Kitchener Public Library 6th Annual Genealogy Fair – Keynote Speaker

KPL’s 6th Annual Genealogy Fair Keynote Speaker

Drum Roll Please! Announcing KPL’s 6th Annual Genealogy Fair Keynote Speaker

magsgaulden - web

Mags Gaulden, 2018 Keynote Speaker, KPL 6th Annual Genealogy Fair

Remember to mark your calendars for the KPL Genealogy Fair being held on Saturday 21 April 2018 at the Central Library, 85 Queen Street North, Kitchener!

Visit your Grandma!

 

DNA and The Global Family Tree – Poll 1

In June your Grandma will be presenting a 3 hour Workshop at the Ontario Genealogical Associations Conference 2018. The subject of the Workshop is DNA and the Global Family Tree. In preparation for this I’ll be posting some polls to find interesting information from you, to mix into my presentation.

I’ll post polls to Grandmas Genes Facebook Page. Please do share these polls to your pages, blogs, message boards, Twitter, holiday table and consider it a gift to the OGS Conference 2018 Workshop participants. 

Thanks!

WikiTree LiveCast – Surname Studies by Kirsty Gray

Saturday November 25 at 3:00PM EST – Surname Studies Studies by Kirsty Gray. Everything Surnames Studies from the Surname Society Chair, Kirsty Gray.

Join Mags as WikiTreer Kirsty Gray introduces us to Surname Studies and One Name Studies. How they work, why to do them and we will answer some G2G posts about Surnames as well as your questions from the the live chat.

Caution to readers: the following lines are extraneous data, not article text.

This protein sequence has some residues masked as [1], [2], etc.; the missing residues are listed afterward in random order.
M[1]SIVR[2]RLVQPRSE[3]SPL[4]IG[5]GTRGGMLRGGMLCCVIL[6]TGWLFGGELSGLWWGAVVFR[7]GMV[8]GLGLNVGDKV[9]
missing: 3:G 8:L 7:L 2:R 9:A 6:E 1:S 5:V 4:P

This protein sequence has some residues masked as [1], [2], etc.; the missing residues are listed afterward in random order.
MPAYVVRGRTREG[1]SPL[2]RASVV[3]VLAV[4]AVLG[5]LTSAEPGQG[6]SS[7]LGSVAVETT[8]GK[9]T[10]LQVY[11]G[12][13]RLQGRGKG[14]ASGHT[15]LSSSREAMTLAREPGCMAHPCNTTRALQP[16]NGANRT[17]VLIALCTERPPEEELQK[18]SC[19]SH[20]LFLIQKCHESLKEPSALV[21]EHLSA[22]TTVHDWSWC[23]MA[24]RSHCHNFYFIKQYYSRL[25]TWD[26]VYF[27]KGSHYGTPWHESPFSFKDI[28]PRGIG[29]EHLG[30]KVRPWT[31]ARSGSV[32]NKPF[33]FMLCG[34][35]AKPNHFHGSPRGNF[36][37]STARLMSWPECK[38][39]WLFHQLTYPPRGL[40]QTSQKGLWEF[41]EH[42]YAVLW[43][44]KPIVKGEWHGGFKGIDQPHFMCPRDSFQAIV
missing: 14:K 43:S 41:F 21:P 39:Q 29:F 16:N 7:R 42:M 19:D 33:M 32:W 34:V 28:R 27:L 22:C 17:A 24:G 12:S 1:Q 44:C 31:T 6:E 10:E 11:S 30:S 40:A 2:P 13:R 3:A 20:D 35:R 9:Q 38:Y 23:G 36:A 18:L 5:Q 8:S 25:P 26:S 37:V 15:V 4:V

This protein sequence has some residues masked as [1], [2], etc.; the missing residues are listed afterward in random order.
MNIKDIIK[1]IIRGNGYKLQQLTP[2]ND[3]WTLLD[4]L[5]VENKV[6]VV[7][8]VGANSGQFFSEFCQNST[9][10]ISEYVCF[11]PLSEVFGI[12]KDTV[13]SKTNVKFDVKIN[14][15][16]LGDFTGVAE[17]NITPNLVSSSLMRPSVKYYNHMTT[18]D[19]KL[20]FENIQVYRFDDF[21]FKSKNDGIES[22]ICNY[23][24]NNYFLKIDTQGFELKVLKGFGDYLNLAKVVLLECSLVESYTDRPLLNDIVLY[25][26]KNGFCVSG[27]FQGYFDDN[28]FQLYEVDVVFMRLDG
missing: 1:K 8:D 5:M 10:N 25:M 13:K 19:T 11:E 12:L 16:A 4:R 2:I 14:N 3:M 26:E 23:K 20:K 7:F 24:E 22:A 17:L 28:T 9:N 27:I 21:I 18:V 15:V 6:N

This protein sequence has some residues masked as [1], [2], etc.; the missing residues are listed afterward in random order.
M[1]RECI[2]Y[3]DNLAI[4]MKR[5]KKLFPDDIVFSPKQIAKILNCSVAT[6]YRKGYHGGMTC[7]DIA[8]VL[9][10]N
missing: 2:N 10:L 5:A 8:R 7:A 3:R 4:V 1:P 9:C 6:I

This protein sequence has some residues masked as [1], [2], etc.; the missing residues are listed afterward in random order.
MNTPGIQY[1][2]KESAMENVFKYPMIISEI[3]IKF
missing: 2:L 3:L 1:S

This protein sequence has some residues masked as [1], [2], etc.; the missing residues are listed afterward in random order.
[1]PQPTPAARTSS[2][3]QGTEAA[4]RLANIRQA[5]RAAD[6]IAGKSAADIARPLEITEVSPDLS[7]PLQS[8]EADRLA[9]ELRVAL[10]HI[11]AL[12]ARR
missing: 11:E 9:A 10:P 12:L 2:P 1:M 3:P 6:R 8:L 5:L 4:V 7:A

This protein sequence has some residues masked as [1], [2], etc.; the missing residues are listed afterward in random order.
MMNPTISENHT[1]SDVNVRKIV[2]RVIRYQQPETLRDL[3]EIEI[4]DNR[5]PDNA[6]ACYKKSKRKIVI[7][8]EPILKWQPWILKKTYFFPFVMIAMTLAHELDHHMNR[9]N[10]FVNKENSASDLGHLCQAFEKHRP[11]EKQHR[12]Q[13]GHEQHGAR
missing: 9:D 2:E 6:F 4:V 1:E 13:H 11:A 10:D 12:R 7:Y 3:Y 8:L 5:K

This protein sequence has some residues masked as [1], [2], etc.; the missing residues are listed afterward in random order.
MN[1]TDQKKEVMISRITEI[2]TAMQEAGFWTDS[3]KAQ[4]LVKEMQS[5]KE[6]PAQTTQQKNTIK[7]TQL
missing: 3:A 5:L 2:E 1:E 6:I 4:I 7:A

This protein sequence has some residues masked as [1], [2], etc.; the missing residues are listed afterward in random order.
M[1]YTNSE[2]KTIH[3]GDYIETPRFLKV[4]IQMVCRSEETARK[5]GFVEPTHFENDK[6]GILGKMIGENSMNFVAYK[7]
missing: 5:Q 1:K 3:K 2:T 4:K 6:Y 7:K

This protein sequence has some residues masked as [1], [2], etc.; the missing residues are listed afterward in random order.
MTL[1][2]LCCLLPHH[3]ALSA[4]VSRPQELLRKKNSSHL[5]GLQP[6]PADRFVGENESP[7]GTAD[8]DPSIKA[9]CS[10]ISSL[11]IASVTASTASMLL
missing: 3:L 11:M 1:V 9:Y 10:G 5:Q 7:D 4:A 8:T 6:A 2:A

Pull up a chair to watch or ask questions in the LiveCast chat OR even join us as a LiveCast attendee. Either way we promise an hour of WikiTree fun! If you want to see a complete list of past and future LiveCasts click the graphic below or follow this link.     

Diversity In Genelaogy

A good bit has been made/stated/drooled over about the ethnic results in the new age of Genealogy – Genetic Genealogy. I help people daily with their DNA, sometimes it’s to dig deeper into their Ethnicity. Deeper than the fairly general ethnicity results information one receives from testing companies. But I have never thought about the diversity of a site, a Genealogy group or a conference. Diversity in Genealogy? I was asked point blank on Sunday morning at the breakfast table a very blunt Question. “Can you tell who is ‘Black’ on WikiTree?.”

The Real Question